One time I went to buy food and the food vendor gave me money to buy a bra and really embarrassed me; she said she didn’t ever want to see me outside without a bra.”
Sometimes, the size of a woman’s breasts and the shape of her nipples can be a deciding factor in her choosing not to wear a bra or to wear one. Joan, a woman with relatively small breasts tells me that she wears bras because sometimes her nipples show and bring weird stares.
To quote her: “I think bras are pretty uncomfortable and no one should be forced to wear them if they don’t want to.
Personally, I don’t wear bras except the clothes I’m wearing will absolutely show my nipples in a way I wouldn’t find comfortable.
I faced a lot of teasing from my sisters and they always acted so shocked when they saw me dressed to go out and not wearing a bra underneath. But I’ve always had a strong will so they knew they couldn’t make me do anything I didn’t want to.
Market women would also stare and make you feel weird. But I don’t think I ever had the judgement as bad as bustier women because sometimes people may not be able to tell the difference.”
Speaking with Temidayo, a content creator and writer, she put Joan’s thoughts perfectly when she explained that the judgement is harsher for bustier women.
In her words: “I wear a bra only when I want to regardless of the distance. Who says I must wear it? It’s uncomfortable. And whoever is uncomfortable with the sight of my bouncing baby girls should go to therapy for the trauma caused.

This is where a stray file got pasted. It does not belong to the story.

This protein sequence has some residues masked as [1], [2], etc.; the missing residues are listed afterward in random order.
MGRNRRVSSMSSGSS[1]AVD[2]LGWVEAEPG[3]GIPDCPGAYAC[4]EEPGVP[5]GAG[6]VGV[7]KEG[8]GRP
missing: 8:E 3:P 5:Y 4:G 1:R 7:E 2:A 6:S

The bullying of women to wear bra is not rooted in morals or concern, or else we won’t be hearing things like “then wear a bra since you have saggy breasts to avoid insults.” It’s okay to go braless if Samantha and Rachel look a certain way, but if the bow to gravity, it is not okay.”
She went on to say: “That invention is unhealthy and I blame capitalism for being a tool that upholds it. Recently, a thought crossed my mind that bra production companies probably hire people to shame women who go braless. I will not be surprised, it’s a sick world.
As a woman with gigantic breasts, mentioning going braless makes people convulse and I love to see it.
Though I intend to get a reduction surgery in the future, the size of my breasts won’t stop me from being comfortable now.”
She concluded by saying: “No matter how comfortable the bra is, it’s not as comfortable as freeing your nipples, breathing well, and not having to deal with the pain the straps and hooks leave behind.
I will wear a bra only when I want, not because I’m expected to wear it at all times to look a certain way or to make people comfortable.”
We cannot have true body autonomy for women if women’s dressing choices and even our outlook of comfort are born out of fear of being harassed.
If women mostly put ourselves through discomfort because we want to lessen harassment which still happens when we wear a bra, then it must be said that that “choice” is one created from a place of sexism.
Angel Nduka-Nwosu is a writer, journalist and editor. She moonlights occasionally as a podcaster on As Angel Was Sayin’. Catch her on all socials @asangelwassayin.